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Ending months of speculation, World No. 1 and 20-time Grand Slam champion Novak Djokovic will grace the courts of Melbourne Park after receiving a medical exemption to enter the country unvaccinated.

Djokovic announced on Tuesday night via his personal Instagram account that he was heading Down Under with an exemption permission, all but confirming his place in the men’s draw for the 2022 Australian Open.

Speculation on Djokovic’s pending arrival was rife after he was spotted practising at the Soto Tennis Academy in Spain with the Dunlop branded Australian Open balls last week.

The nine-time Australian Open winner has publicly refused to comment on his vaccination status repeatedly and stated he was unsure whether he would compete at the 2022 Australian Open.

Tennis Australia CEO, Craig Tiley, is comfortable with the process that led to a panel of experts granting the Serbian permission to enter the country.

“The grounds are the same grounds that anyone can get a medical exemption,” Tiley told Channel Nine’s Today show.

“For tennis players, it was a process that goes up and beyond what anyone coming to Australia would’ve experienced simply because we had an extra panel.

“A panel of experts which, through a blind review, assessed any application and then granted exemptions if it was appropriate.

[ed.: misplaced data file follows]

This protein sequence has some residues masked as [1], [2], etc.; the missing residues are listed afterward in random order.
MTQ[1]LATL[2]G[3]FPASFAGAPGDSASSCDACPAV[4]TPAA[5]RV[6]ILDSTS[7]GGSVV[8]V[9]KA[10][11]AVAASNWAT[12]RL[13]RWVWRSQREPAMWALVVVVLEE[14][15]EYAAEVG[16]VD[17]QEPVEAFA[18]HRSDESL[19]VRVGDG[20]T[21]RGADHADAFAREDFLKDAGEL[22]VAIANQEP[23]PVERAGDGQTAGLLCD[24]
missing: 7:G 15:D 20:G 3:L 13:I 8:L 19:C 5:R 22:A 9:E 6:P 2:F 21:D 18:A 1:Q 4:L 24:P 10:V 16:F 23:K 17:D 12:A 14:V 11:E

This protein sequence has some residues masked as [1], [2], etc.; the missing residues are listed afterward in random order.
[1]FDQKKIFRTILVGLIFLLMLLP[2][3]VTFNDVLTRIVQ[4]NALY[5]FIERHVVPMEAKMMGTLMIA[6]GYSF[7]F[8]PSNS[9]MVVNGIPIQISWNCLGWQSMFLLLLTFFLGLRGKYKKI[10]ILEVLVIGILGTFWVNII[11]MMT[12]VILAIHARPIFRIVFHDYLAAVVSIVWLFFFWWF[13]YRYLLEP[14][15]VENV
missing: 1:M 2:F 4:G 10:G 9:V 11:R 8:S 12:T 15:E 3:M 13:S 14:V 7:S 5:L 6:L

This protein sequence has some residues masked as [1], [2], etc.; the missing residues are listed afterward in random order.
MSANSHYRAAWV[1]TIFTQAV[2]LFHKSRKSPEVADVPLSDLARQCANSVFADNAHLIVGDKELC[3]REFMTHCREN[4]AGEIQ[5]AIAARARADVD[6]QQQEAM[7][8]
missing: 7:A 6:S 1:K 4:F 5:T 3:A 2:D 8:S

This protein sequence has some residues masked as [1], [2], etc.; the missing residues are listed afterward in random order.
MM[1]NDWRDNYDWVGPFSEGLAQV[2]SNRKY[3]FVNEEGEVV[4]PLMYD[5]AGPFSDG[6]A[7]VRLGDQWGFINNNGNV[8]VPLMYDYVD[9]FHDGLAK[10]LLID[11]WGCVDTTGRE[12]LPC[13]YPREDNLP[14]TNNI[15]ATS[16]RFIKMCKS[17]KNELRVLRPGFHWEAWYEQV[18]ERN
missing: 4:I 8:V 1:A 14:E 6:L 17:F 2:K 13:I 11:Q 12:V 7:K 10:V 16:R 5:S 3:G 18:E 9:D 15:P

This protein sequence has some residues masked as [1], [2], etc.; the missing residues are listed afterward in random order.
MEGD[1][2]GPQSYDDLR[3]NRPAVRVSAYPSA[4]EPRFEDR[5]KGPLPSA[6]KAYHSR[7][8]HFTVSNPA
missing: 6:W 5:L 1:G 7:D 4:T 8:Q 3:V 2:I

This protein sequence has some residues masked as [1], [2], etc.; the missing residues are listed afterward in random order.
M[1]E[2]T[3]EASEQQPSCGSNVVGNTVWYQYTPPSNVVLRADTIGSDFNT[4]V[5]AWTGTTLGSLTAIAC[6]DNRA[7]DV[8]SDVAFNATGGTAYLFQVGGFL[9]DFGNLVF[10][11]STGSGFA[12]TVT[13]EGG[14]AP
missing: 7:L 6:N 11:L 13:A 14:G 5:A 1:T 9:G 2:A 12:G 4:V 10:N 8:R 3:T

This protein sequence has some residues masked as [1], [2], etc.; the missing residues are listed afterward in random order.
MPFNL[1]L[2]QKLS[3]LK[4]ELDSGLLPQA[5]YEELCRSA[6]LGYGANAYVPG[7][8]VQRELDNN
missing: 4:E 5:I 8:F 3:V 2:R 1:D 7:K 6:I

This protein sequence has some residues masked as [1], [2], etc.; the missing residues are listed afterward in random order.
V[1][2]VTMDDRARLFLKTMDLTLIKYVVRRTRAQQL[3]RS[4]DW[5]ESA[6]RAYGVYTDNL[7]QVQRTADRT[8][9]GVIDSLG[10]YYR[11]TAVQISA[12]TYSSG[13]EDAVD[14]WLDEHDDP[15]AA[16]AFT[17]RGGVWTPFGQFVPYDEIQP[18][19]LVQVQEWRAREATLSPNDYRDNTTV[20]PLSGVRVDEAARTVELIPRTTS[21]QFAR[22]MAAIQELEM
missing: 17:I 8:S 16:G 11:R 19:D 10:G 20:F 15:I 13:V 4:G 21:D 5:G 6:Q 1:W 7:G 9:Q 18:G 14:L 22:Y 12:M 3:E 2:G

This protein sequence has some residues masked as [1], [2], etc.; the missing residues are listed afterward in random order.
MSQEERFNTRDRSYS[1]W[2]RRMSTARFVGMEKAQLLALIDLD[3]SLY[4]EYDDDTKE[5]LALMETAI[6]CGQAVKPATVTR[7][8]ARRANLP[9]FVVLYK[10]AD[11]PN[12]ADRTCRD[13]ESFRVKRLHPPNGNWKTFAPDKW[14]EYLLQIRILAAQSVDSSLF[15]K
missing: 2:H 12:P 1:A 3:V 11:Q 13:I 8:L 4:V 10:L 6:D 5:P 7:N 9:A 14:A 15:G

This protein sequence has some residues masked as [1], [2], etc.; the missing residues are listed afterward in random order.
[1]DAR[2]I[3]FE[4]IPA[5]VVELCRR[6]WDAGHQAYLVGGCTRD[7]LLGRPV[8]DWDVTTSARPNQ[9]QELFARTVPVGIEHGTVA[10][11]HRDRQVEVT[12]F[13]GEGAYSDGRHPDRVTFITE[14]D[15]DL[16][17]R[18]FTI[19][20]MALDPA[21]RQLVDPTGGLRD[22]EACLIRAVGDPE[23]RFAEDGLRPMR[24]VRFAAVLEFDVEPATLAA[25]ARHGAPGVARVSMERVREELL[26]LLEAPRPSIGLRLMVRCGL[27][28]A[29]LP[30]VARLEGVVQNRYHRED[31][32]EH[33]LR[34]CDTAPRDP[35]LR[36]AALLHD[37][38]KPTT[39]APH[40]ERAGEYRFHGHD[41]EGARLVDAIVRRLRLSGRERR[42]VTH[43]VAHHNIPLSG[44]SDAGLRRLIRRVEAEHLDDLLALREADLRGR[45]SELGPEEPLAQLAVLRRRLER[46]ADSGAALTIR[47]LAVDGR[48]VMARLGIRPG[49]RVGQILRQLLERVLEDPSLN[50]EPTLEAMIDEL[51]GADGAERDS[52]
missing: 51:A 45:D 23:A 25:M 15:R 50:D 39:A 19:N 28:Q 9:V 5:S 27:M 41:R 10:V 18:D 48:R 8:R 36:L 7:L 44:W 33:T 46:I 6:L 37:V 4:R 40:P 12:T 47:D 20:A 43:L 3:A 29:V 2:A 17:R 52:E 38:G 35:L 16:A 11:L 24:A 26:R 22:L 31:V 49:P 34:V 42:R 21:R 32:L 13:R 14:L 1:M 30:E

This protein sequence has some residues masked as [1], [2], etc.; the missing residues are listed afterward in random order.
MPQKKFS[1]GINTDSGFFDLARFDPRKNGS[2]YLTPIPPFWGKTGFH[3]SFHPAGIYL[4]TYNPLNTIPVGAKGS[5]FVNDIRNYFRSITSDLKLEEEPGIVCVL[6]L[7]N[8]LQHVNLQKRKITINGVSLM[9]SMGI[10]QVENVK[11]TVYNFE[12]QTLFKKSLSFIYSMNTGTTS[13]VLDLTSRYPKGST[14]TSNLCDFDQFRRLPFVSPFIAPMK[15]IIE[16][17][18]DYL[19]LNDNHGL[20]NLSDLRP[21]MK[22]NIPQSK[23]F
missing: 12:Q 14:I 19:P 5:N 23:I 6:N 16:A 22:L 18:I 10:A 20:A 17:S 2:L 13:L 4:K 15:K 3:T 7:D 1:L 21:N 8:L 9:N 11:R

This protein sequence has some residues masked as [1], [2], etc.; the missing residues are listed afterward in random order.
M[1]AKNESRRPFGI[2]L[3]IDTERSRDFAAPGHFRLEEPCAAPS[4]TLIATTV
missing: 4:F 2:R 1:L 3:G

“In this case, an exemption was granted on grounds which are personal medical information which we do not receive. It is up to that applicant to disclose what those grounds were.

“We made it extra difficult for anyone applying for an application to ensure that it was the right process and to make sure the medical experts deal with it independently.

“It was ultimately the decision of the medical experts and we followed that accordingly.”

Tiley moved to reaffirm that Djokovic received no special treatment and that he went through a more stringent process than returning Australians and international guests go through.

Tiley wouldn’t comment on the specifics of Djokovic’s case and stated that it was completely up to the World No. 1 to share, or not share, the details regarding his exemption.

“That’s ultimately up to Novak, we’re not in a position to disclose that private, personal medical information that relates to someone’s condition,” Tiley said.

“The conditions of which any tennis player comes in, no matter who they are, are the conditions that have been put on to tennis and anyone coming to Australia by the Australian government.

“If they didn’t meet the guidelines and there were many that didn’t, so, therefore, they were rejected.”

Earlier this month, Djokovic had pulled out of representing Team Serbia at the ATP Cup, further adding to speculation on whether he would appear at Melbourne Park to defend his 2021 Australian Open crown.

Then, Djokovic’s father, Srdjan, spoke on Serbian television stating that his son would most likely pull out of the tournament, likening Tennis Australia’s mandatory jab policy to “blackmail”.

Yet, despite the above, the Serbian finds himself back in Australia and in the hunt for a tenth Australian Open title.

As for the reasons, one can only speculate, but Tiley did make mention of one condition in particular.

“What many people forget is one of those conditions is having had COVID recently in the past six months and any person that met those conditions are allowed to come in,” Tiley said.

“There’s been no special favour, no special opportunity granted to Novak or there would be to any tennis player.”


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